Just outside the 11th-century walls that surround Avila in central Spain, rows of granite slabs surrounded by neatly trimmed grass mark the spot where ancient Jewish graves lay.
Local authorities spent 250,000 euros ($335,000) to build the memorial garden, which opened last year, on the grounds of a medieval Jewish cemetery in what used to be an empty field behind a monastery - a move criticized by some as being a ploy to increase tourism.
A plaque explains, in Spanish and English, that the cemetery was dismantled after Spain's King Ferdinand and Queen Isabella in 1492 banished Jews from Spain as part of the brutal Inquisition that sought to wipe out Judaism from the kingdom.
"We knew there was a Jewish cemetery there and we decided to highlight it," Avila mayor Miguel Angel Garcia Nieto said at his office in the city's imposing 19th century town hall.
"We can't live with our backs to the reality that many people around the world have their roots here in Spain, including Avila, whose ancestors were forced to leave," he added.
Historians believe at least 200,000 Jews lived in Spain before the 1492 expulsion and made rich contributions to science, music and literature. Many who refused to convert or be expelled were burned at the stake or suffered various other atrocities.
Now two dozen cities and towns across Spain have banded together in a Network of Jewish Quarters to try to revive and promote their Jewish history by building monuments, putting up signs identifying historic sites and hosting concerts, lectures and other cultural activities.
The network, founded in 1995, signed a cooperation agreement two years ago with Spain's tourist board, Turespana, to promote its sites in Argentina, Brazil, Mexico and the United States, which have large Sephardic Jewish populations.
Last year, it launched an online project with Google, which offers historical timelines, maps and photographs of ancient landmarks of Jewish life in Spain.
Remorse or profiting off of anti-Semitism?
While the new efforts to promote Jewish heritage sites are presented as a way of commemorating Jewish history, many say the real impetus behind the move is a desire to profit off Spain's anti-Semitic past by attracting tourists.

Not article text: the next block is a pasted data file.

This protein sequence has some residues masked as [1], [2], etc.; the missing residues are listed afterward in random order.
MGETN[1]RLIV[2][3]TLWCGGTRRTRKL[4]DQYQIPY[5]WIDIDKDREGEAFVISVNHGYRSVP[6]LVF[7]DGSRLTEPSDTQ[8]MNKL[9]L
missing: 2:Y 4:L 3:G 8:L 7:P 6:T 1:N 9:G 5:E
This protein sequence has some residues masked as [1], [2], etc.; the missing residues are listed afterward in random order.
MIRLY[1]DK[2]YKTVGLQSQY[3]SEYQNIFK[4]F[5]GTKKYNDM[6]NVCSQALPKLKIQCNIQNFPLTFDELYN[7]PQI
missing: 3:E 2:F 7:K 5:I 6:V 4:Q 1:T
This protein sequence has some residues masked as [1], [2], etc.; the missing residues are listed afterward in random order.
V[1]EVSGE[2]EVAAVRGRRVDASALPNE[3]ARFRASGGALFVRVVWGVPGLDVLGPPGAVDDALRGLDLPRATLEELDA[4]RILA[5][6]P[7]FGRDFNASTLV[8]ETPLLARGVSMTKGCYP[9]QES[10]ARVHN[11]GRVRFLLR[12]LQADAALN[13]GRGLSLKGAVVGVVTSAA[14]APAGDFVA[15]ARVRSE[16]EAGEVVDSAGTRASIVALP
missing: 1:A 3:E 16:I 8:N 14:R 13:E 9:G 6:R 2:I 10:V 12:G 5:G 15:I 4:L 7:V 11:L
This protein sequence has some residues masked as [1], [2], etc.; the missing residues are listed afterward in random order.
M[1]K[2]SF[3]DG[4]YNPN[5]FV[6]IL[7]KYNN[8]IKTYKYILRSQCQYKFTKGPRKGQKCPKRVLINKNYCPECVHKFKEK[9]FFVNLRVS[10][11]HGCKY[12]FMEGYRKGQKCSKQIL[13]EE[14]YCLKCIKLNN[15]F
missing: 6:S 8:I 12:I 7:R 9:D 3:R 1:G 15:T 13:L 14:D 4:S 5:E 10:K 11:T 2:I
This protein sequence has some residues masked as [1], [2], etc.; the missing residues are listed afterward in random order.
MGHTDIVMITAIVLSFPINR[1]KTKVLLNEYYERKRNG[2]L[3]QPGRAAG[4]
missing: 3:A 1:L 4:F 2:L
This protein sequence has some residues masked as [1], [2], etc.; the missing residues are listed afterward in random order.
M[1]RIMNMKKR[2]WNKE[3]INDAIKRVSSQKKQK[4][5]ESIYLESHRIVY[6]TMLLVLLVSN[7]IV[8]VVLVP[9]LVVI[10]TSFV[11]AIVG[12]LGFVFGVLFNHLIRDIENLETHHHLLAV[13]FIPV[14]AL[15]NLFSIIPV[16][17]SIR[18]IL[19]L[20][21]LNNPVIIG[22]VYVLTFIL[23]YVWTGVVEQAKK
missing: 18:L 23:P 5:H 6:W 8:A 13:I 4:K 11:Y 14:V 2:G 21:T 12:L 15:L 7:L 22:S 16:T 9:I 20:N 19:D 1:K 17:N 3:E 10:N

"The economic component here plays a central role because if it was solely about reclaiming the past then doing so would entail more than refurbishing some old buildings and alleyways," Michael Freund, founder of Shavei Israel told AFP.
"It would also require refurbishing the national consciousness and memory. Very little about the Inquisition, which sought to hunt down Jews and torment them, is being taught in Spanish schools," Freund added.
In Avila, a 21-room hotel with rooms named after Jewish thinkers now occupies the spot where a synagogue is thought to have once existed. The sites of the two other synagogues which once existed in Avila are now occupied by private homes that have no signs of ever being a house of worship except for discreet street signs.
Assumpcio Hosta, the secretary general of the Network of Jewish Quarters, acknowledged that much of the history which medieval Spain sought to obliterate leaves little traces to be recreated.
"There are some cities where the buildings are no longer there, the streets are no longer there, you don't see so much but instead there are many documents from that period which are of interest," Hosta said. "It's not that they don't have the history, it's that the history is not so visible."
In context of the anti-Semitism of the Inquisition, it is worth noting that Spain has recently displayed blatant anti-Semitic overtones, with hundreds rallying in the country two months ago against Israel, calling to "put fear" into the Jews. That call has been acted upon, with Israeli tourists being the target of a graffiti attack a few weeks ago.
Likewise a recent Friday sermon by a Muslim cleric in Azuqueca De Henares, Spain, was replete with anti-Semitic vile, concluding with the prayer: "Oh Allah, destroy the plundering Jews...count them one by one and do not spare a single one of them."